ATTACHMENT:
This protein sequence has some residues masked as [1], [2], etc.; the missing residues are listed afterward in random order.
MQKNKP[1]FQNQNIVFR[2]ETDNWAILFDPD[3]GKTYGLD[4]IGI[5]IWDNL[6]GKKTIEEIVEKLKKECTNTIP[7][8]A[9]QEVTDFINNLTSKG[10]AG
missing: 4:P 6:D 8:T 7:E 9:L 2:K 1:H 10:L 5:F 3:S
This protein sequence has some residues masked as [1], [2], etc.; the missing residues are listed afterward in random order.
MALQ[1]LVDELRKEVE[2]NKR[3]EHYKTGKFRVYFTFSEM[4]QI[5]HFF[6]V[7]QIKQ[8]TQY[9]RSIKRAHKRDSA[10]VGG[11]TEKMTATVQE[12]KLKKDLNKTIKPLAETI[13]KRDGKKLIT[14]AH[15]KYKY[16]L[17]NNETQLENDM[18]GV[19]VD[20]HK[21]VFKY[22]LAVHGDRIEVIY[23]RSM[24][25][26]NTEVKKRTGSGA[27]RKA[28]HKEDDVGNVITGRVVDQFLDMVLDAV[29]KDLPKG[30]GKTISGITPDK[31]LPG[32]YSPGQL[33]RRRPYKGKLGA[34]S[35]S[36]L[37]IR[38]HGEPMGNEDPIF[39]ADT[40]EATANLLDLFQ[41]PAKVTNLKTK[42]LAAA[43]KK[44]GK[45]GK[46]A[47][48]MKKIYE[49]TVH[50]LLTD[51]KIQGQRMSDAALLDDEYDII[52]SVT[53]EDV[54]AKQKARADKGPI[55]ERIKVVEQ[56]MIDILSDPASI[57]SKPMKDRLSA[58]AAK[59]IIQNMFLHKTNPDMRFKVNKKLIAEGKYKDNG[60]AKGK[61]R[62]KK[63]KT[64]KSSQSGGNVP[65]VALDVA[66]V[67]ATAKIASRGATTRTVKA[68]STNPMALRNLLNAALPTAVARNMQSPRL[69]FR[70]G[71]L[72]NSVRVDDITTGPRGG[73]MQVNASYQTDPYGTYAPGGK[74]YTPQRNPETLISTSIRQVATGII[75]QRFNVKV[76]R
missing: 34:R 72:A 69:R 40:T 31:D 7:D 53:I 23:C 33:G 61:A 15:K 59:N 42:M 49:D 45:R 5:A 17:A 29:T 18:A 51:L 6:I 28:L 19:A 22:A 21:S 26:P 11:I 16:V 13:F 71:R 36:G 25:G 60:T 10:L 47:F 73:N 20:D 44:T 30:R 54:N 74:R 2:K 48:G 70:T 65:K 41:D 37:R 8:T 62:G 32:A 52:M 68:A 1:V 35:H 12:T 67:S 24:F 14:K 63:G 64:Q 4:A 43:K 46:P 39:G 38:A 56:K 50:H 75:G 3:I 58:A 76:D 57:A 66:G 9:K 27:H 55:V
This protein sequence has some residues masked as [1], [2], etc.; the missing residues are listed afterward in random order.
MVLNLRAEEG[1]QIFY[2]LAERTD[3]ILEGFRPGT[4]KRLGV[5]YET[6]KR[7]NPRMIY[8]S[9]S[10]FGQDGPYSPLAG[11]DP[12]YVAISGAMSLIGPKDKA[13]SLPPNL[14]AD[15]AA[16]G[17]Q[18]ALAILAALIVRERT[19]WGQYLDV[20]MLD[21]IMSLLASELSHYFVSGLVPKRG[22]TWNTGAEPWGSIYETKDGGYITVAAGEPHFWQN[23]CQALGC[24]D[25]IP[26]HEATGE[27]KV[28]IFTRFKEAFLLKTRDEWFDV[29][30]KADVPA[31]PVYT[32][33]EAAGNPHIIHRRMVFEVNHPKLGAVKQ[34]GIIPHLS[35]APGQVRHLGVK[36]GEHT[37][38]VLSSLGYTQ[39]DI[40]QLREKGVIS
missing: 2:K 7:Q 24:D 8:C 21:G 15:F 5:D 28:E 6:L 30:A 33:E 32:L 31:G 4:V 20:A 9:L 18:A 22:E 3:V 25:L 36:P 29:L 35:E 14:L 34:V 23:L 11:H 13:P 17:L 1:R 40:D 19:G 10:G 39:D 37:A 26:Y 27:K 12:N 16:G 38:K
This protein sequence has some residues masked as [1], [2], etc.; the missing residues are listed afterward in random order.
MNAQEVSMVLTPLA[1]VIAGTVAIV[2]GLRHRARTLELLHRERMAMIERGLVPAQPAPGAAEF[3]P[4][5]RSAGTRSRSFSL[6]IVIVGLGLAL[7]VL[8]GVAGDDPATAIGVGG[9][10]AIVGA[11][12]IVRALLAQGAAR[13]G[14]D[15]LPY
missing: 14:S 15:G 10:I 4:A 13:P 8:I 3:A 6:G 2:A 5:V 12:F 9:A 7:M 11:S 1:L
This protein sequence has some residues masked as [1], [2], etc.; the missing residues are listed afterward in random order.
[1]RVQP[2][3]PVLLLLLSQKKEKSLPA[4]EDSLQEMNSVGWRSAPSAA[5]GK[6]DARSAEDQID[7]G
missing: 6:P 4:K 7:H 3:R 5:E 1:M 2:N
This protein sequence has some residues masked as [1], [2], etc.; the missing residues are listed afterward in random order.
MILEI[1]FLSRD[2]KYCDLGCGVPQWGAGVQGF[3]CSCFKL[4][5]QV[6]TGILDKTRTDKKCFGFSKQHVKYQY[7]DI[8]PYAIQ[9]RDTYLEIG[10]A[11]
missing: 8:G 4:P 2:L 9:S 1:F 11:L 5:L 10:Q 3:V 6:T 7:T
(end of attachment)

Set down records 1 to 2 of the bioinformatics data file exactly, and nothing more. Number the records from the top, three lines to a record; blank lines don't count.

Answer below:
This protein sequence has some residues masked as [1], [2], etc.; the missing residues are listed afterward in random order.
MQKNKP[1]FQNQNIVFR[2]ETDNWAILFDPD[3]GKTYGLD[4]IGI[5]IWDNL[6]GKKTIEEIVEKLKKECTNTIP[7][8]A[9]QEVTDFINNLTSKG[10]AG
missing: 4:P 6:D 8:T 7:E 9:L 2:K 1:H 10:L 5:F 3:S
This protein sequence has some residues masked as [1], [2], etc.; the missing residues are listed afterward in random order.
MALQ[1]LVDELRKEVE[2]NKR[3]EHYKTGKFRVYFTFSEM[4]QI[5]HFF[6]V[7]QIKQ[8]TQY[9]RSIKRAHKRDSA[10]VGG[11]TEKMTATVQE[12]KLKKDLNKTIKPLAETI[13]KRDGKKLIT[14]AH[15]KYKY[16]L[17]NNETQLENDM[18]GV[19]VD[20]HK[21]VFKY[22]LAVHGDRIEVIY[23]RSM[24][25][26]NTEVKKRTGSGA[27]RKA[28]HKEDDVGNVITGRVVDQFLDMVLDAV[29]KDLPKG[30]GKTISGITPDK[31]LPG[32]YSPGQL[33]RRRPYKGKLGA[34]S[35]S[36]L[37]IR[38]HGEPMGNEDPIF[39]ADT[40]EATANLLDLFQ[41]PAKVTNLKTK[42]LAAA[43]KK[44]GK[45]GK[46]A[47][48]MKKIYE[49]TVH[50]LLTD[51]KIQGQRMSDAALLDDEYDII[52]SVT[53]EDV[54]AKQKARADKGPI[55]ERIKVVEQ[56]MIDILSDPASI[57]SKPMKDRLSA[58]AAK[59]IIQNMFLHKTNPDMRFKVNKKLIAEGKYKDNG[60]AKGK[61]R[62]KK[63]KT[64]KSSQSGGNVP[65]VALDVA[66]V[67]ATAKIASRGATTRTVKA[68]STNPMALRNLLNAALPTAVARNMQSPRL[69]FR[70]G[71]L[72]NSVRVDDITTGPRGG[73]MQVNASYQTDPYGTYAPGGK[74]YTPQRNPETLISTSIRQVATGII[75]QRFNVKV[76]R
missing: 34:R 72:A 69:R 40:T 31:D 7:D 53:I 23:C 33:G 61:A 15:K 59:N 42:M 49:D 45:R 5:A 17:A 29:T 18:A 51:L 6:I 28:L 19:A 22:A 21:S 26:P 11:I 16:V 13:F 71:R 36:G 25:G 60:T 10:L 47:F 73:N 20:D 44:T 30:R 54:N 74:R 2:K 48:G 70:T 65:K 41:D 37:R 8:T 62:G 32:A 52:M 68:A 1:V 35:H 12:T 67:S 24:F 14:K 63:G 64:Q 4:A 43:K 46:P 39:G 38:A 56:K 50:H 75:G 3:I 58:A 76:D 57:A 66:G 9:K 27:H 55:V